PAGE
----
The Washington Capitals shook themselves out of the doldrums last night and thumped the Philadelphia Flyers, the team everybody loves to hate, 6-3.

Despite a sizable fleet of buses from Philadelphia, the crowd at Capital Centre totaled only 12,615, indicating that a lot of folks have given up on the home team. The Capitals, however, showed no inclination to curl up and fade away.

Washington took a 3-0 lead on goals by Bobby Gould, Glen Currie and Darren Veitch, then suffered through some shaky moments while Philadelphia crept within a goal. Just when their fans feared the worst, the Capitals put it away on third-period scores by Bengt Gustafsson, Bobby Carpenter and Dennis Maruk.

Goalie Dave Parro, shaky in his last two appearances, came up big in this one, blocking 35 shots and making some important stops after a goal by Jim Watson brought the Flyers up to 3-2 early in the third period.

"We had something to prove, especially for the home crowd," Parro said. "Attendance has been going down and maybe this will bring the people back. There's been a lot of pressure and maybe we've been putting too much pressure on ourselves."

With the Capitals hanging on to their 3-2 advantage, Flyer Behn Wilson fired from the right-wing circle and Parro got a piece of the puck, which bounced behind him, just wide of the post. Gustafsson dug the puck out of a logjam along the boards, carried all the way up the left wing and fired it behind Rick St. Croix, after first pulling the goalie out of the net with an adroit move.

Mike Gartner swept around the cage and fed Carpenter for a backhander that marked the youngster's 27th goal. Then, after Darryl Sittler scored for the Flyers, Maruk converted Currie's setup with 46 seconds left.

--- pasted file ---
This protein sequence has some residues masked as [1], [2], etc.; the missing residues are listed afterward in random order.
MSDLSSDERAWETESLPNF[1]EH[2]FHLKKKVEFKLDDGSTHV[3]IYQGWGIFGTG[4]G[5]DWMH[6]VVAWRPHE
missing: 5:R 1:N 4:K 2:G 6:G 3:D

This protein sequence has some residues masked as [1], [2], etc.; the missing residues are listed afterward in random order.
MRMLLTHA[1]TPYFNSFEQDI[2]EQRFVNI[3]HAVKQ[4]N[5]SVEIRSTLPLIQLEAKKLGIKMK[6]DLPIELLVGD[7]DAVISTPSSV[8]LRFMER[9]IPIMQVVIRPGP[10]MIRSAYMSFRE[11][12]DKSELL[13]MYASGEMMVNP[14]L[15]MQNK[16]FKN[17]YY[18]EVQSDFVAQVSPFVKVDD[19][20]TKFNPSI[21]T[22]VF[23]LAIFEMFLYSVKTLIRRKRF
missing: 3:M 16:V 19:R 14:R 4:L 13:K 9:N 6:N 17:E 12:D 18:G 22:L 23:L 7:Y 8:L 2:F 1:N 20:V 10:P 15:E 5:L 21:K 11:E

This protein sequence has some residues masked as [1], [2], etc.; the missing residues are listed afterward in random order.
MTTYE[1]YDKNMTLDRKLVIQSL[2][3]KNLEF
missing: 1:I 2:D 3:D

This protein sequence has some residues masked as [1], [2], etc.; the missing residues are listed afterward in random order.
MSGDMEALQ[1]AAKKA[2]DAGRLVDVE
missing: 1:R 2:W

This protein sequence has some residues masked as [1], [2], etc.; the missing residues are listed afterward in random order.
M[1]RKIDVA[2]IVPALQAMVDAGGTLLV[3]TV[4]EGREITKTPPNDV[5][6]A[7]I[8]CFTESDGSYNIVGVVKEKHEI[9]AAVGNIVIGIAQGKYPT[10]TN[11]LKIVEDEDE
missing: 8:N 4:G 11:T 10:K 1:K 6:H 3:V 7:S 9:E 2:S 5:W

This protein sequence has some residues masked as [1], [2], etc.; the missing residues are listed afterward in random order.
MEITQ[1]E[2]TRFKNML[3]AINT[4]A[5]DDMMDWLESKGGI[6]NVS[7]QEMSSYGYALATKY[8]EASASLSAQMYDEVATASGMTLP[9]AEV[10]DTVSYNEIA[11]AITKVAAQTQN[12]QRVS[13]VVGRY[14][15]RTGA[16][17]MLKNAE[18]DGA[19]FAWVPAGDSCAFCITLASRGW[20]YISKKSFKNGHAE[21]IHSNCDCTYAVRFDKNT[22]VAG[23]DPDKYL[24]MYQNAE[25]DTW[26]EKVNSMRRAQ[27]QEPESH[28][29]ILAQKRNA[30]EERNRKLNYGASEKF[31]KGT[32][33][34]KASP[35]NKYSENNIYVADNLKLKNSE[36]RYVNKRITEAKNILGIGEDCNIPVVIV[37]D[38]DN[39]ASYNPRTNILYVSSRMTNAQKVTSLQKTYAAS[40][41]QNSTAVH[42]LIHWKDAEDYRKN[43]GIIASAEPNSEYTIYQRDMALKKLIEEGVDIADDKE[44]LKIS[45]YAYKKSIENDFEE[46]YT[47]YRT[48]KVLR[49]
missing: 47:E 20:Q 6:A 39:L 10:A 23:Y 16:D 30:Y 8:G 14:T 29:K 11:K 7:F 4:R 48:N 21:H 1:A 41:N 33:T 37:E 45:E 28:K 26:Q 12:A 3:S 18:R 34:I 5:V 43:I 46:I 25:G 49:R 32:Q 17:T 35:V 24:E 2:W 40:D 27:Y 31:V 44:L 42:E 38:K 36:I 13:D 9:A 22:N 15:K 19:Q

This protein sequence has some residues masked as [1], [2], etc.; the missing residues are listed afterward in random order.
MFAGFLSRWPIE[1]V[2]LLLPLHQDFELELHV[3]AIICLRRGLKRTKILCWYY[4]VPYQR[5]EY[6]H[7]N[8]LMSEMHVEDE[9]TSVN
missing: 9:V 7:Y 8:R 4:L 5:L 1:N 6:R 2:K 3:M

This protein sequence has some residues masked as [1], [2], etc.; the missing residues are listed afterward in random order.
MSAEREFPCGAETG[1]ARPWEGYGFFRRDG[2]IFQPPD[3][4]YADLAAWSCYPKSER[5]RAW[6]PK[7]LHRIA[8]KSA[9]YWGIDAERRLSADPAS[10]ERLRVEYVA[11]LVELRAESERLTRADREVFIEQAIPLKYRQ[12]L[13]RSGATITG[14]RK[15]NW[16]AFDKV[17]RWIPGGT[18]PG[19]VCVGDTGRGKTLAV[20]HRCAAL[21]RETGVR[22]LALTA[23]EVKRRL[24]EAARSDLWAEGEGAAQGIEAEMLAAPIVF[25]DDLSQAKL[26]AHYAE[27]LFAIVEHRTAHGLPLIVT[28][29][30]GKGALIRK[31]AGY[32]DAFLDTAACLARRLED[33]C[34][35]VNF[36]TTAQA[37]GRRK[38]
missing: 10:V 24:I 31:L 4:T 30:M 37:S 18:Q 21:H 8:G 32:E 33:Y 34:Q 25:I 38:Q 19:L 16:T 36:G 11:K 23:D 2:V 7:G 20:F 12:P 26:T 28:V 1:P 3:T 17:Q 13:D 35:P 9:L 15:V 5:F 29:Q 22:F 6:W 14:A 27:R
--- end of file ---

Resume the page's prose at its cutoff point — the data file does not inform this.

Maruk had been an uncertain starter, because of a slightly strained ligament in his right knee, but he was out there for a regular shift and boosted his club-record totals to 55 goals and 120 points.

Missing for the first time in 277 games was captain Ryan Walter, who called 90 minutes before game time to say that he was too sick to get out of bed. The same virus left defenseman Rick Green and winger Torrie Robertson below par.

"Something is going through the club and after this game I hope it sticks with us through the year," said Coach Bryan Murray.

He hopes Veitch can play the way he did last night for the rest of the year, too. The young defenseman has had a lot of problems lately, but this effort was one to be cherished. He might have turned the game completely around with a brilliant move while the scoreboard still listed zeroes.

Philadelphia was two men short, following penalties to Brad Marsh and Sittler, but Bobby Clarke broke free and seemed headed for a demoralizing shorthanded goal. Veitch overhauled him from behind and knocked the puck away without incurring a penalty.

"I called Darren Veitch in this morning and told him I had nothing but confidence in him," Murray said. "I just wanted him to play the way he did in junior, making plays and moving the puck. He had been just standing around."

"Bryan told me to start skating with the puck more," Veitch said. "If you skate more, you can do a lot more, but if you're standing still you can do only one thing, pass it. He has confidence in me and if he tells me to carry the puck, I'm going to carry it."

The Flyers, beset by injuries, used one of their leading scorers, veteran winger Bill Barber, on defense, where he was victimized by four Washington goals. As a result, Philadelphia remained two points behind the second-place New York Rangers.

The Capitals, who visit the Rangers tonight (WTOP-1500 at 7:30), remained 10 points behind Pittsburgh, but nobody was inquiring about the Penguins' result.

"Everybody has written us off, but we haven't written ourselves off," Gartner said. "We can't watch Pittsburgh now. We just have to go out and give our best. We had something to prove to ourselves tonight. Our game in Philly last week wasn't a big effort. We had to prove to ourselves that we're not . . ."

"Pushovers," Carpenter interrupted. The point was well proven.